If an image is not saved while viewing it in Tor, what happens to it when the Tor browser is shut down? Is there a copy/thumbnail saved somewhere, or a reference to it on the hard drive? Does a person have to erase anything when Tor is shut down?
If you type about:cache in Firefox you will see the following information:
Only large image and media files are stored as individual files on disk in Firefox's cache folder. Other files are stored in a few large container files and not as separate files on disk. The individual files on disk have random names without a file extension for security reasons, so you can't open an application or start a downloaded virus inadvertently by clicking a file in the cache folder.
The OfflineCache folder for portable Firefox bundled with Tor can be found at:
Under Options / Privacy Never remember history should be selected by default. You can also select Use custom settings as long as Clear history when Firefox closes along with all related settings is selected. This should ensure that nothing's retained on disk when Firefox closes. Of course the data is not securely erased/wiped from disk so it might be possible for a forensics expert to retrieve some or all of it from the deleted cache files, but unless you find yourself in that sort of situation it's unlikely a normal user will ever be able to tell exactly what (ahem) images you were viewing.
Options / Privacy
When I try to view saved web pages (with .html extension) in the Windows Explorer preview pane, I often see this message: "Some pictures have been blocked to help prevent the sender from identifying your computer. Open this item to view the pictures." Is there a way to prevent the blocking of the pictures?
This is to help protect you against potentially malicious functionality accessing your computer. When the html is located locally on your computer, it is possible for the server where the images is located to read certain details about your computer. This warning is a good thing - if you trust the original site where the pictures are located, you can choose to allow it (after the warning). You would think that static images can not do harm, but images can be created dynamically on the server, and in that case, the image url is a call to a server function that returns the image response after doing some stuff on the server. The server process can read some information from the parent web site (which in this case is your computer).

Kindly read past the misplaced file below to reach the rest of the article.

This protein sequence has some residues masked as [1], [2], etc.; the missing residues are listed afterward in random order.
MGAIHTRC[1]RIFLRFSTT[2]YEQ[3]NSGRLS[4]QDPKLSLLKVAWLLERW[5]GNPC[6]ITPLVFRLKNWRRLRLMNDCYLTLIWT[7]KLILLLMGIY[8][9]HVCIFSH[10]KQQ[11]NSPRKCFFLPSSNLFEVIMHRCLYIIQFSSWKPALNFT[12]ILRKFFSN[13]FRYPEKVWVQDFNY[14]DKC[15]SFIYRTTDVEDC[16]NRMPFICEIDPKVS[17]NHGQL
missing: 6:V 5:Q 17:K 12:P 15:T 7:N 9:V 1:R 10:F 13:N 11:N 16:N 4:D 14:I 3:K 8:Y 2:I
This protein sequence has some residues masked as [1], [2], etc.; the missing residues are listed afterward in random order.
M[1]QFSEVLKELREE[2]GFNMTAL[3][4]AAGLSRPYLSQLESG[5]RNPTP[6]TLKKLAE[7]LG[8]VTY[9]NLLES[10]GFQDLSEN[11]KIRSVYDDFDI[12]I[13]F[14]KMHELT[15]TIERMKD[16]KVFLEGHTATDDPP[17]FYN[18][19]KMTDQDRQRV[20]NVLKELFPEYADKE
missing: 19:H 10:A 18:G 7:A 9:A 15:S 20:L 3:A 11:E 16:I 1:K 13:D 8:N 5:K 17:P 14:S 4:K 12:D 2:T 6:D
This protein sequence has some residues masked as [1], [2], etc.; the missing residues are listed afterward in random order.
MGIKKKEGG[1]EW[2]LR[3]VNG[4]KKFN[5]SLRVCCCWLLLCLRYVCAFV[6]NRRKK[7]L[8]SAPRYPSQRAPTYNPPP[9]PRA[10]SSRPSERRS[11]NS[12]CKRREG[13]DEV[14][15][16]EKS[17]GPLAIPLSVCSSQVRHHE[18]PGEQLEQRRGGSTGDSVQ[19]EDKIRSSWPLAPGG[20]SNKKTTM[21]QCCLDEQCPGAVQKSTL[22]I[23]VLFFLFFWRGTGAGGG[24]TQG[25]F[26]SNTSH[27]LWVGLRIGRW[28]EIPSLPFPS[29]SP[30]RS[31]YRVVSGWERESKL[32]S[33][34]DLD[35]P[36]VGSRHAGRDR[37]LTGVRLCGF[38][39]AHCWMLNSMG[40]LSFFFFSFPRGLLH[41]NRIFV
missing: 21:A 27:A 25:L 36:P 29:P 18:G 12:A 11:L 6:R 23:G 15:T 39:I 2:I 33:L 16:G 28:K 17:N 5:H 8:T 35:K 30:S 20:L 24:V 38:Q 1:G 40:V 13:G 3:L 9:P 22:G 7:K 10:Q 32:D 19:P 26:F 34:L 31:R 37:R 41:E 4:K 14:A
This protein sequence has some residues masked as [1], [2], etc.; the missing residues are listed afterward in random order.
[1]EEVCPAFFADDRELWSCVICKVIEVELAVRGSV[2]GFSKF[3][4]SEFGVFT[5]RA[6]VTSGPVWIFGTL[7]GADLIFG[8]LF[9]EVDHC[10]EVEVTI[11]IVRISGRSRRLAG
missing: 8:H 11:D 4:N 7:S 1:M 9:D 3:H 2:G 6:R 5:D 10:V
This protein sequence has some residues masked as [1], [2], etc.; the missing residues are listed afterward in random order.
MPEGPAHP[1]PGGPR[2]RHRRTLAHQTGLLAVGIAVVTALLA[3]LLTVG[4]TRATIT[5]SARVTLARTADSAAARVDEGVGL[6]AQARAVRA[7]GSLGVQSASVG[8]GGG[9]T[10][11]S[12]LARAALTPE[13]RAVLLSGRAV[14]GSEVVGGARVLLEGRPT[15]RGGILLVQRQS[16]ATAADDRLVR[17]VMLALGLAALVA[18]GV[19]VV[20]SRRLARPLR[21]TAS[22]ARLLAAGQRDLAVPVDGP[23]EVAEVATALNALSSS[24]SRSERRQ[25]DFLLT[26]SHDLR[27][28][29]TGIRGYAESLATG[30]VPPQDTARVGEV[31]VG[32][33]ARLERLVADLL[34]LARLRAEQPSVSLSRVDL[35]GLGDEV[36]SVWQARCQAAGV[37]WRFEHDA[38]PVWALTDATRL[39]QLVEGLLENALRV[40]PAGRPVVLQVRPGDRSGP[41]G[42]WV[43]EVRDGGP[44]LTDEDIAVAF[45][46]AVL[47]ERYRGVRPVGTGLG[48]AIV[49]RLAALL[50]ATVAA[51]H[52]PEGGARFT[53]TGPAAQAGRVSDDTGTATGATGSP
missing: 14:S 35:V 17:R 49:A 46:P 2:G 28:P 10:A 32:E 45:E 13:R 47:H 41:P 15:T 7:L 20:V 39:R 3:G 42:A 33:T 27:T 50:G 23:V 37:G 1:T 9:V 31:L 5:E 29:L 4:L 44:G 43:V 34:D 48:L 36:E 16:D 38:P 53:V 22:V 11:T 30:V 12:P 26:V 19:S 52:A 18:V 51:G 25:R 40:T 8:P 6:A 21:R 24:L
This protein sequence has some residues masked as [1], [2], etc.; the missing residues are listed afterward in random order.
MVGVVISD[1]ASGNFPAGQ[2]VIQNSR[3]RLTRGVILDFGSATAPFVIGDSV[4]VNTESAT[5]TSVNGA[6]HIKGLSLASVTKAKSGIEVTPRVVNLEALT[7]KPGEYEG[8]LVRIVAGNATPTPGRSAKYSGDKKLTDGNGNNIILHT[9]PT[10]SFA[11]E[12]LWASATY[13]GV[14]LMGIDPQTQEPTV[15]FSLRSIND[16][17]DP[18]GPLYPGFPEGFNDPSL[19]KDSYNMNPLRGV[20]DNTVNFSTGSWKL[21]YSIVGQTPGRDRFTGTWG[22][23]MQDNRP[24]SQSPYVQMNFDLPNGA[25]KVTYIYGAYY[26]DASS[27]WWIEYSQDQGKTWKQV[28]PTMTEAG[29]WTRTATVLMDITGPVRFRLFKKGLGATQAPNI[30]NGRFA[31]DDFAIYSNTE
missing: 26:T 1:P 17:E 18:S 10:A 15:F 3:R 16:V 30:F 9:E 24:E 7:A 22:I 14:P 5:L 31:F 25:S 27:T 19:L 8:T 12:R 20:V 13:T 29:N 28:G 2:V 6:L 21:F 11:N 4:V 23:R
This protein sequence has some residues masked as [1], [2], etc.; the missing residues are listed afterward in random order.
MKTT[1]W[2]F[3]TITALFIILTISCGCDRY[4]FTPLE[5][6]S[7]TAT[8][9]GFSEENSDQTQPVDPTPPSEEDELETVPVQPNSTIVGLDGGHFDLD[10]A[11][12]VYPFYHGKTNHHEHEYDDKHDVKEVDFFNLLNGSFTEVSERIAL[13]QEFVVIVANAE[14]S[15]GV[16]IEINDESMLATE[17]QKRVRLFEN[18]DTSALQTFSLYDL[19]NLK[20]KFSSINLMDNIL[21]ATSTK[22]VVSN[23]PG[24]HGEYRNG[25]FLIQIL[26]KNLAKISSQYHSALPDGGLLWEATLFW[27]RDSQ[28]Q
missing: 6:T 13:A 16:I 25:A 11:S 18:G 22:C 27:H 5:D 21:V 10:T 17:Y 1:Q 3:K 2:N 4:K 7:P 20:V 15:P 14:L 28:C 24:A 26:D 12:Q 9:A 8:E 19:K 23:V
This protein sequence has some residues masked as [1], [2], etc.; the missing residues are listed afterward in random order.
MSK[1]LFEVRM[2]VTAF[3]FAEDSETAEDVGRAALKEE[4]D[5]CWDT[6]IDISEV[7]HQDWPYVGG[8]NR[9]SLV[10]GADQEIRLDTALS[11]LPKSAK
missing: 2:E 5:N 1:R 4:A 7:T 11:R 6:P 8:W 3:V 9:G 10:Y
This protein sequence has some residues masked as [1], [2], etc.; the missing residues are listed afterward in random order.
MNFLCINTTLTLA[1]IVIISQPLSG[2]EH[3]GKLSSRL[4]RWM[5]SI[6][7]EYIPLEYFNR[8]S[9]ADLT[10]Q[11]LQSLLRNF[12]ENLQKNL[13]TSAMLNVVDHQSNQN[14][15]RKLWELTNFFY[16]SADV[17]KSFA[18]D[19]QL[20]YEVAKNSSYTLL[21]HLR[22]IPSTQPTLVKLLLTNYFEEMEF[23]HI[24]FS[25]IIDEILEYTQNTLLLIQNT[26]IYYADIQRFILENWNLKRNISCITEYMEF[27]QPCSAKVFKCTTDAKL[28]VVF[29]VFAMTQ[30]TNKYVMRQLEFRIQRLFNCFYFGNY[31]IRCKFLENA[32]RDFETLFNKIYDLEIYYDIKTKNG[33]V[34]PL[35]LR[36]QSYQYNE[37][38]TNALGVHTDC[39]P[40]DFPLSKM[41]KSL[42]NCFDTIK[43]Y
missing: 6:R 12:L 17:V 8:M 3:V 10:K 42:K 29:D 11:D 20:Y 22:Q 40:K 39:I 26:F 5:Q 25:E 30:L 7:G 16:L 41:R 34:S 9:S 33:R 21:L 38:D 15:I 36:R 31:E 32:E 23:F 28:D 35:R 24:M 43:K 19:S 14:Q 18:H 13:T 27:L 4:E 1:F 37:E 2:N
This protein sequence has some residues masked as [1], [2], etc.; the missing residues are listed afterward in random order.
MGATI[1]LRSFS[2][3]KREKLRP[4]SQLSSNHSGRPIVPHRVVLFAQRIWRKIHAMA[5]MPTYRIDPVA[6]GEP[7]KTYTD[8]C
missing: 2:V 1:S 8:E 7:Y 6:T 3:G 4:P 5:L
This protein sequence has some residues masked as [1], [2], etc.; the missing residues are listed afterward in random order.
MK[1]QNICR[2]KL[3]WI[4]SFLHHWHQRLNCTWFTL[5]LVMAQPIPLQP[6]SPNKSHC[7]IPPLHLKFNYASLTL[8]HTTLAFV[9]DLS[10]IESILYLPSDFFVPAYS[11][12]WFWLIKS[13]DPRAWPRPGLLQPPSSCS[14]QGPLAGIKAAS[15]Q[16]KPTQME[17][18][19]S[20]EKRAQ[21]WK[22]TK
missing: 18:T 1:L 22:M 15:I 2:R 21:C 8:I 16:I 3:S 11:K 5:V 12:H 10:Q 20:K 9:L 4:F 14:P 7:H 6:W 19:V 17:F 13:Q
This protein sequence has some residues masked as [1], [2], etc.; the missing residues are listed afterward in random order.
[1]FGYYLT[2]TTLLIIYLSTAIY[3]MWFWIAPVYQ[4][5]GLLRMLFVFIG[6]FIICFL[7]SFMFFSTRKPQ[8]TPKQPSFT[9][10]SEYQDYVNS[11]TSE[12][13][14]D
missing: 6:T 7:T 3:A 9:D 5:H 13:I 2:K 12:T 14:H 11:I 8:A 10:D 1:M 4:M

If you want to get rid of the warning, you must save the complete web page, not just the html. You have 2 options in the Save as... dialog in IE that does this:
This stores the html, and also all related resources (images, css files, js files etc) in a separate folder on your computer.
This stores everything inside a single file, that can be read by IE. This stores all resources within the file as binary data.